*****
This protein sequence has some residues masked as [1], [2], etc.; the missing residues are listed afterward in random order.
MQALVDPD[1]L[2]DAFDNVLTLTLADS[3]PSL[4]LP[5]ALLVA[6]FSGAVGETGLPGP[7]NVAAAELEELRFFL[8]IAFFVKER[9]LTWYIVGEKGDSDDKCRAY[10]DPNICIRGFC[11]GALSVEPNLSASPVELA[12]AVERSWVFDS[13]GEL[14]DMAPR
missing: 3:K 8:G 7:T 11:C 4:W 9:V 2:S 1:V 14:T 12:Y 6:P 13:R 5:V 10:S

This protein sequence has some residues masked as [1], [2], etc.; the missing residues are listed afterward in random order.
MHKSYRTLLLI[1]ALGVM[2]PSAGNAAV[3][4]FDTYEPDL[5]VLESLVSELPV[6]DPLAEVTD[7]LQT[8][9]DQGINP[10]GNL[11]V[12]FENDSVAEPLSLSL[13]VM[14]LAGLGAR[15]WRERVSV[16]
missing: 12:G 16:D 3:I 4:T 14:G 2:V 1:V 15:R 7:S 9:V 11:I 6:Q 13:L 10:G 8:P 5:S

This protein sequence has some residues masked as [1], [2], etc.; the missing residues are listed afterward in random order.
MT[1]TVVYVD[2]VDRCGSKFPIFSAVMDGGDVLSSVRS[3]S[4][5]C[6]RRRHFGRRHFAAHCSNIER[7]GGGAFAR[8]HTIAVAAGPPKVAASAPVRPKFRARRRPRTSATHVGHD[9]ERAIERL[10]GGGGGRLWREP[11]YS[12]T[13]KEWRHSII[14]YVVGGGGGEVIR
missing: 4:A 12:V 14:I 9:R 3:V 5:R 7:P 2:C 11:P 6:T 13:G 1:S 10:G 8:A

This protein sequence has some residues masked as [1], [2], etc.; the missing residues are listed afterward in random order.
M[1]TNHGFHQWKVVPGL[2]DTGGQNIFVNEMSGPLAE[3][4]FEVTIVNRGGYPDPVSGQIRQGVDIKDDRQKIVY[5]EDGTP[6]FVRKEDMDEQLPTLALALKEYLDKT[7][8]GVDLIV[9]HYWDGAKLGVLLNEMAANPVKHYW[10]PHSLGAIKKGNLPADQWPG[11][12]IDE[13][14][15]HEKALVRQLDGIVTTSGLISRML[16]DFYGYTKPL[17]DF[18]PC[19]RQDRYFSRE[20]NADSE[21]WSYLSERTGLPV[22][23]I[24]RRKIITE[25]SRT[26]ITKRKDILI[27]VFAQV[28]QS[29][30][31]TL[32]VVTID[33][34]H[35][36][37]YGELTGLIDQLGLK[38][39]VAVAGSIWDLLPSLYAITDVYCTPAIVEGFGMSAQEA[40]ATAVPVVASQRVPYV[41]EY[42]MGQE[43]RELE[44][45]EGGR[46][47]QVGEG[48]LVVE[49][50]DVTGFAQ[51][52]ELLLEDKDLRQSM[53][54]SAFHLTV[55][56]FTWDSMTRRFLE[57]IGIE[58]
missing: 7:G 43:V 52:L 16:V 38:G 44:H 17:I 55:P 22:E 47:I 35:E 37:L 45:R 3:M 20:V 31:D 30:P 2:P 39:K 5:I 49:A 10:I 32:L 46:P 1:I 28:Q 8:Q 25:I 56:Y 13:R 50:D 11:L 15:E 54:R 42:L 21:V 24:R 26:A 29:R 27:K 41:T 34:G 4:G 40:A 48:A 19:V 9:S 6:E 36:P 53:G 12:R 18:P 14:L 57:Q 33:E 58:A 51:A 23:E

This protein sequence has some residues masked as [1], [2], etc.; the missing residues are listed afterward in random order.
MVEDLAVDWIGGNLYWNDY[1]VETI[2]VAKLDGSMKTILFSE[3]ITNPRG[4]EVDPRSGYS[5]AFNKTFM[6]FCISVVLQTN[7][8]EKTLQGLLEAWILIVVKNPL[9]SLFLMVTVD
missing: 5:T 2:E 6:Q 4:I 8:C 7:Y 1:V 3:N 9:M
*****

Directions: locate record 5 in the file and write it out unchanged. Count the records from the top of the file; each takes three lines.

This protein sequence has some residues masked as [1], [2], etc.; the missing residues are listed afterward in random order.
MVEDLAVDWIGGNLYWNDY[1]VETI[2]VAKLDGSMKTILFSE[3]ITNPRG[4]EVDPRSGYS[5]AFNKTFM[6]FCISVVLQTN[7][8]EKTLQGLLEAWILIVVKNPL[9]SLFLMVTVD
missing: 5:T 2:E 6:Q 4:I 8:C 7:Y 1:V 3:N 9:M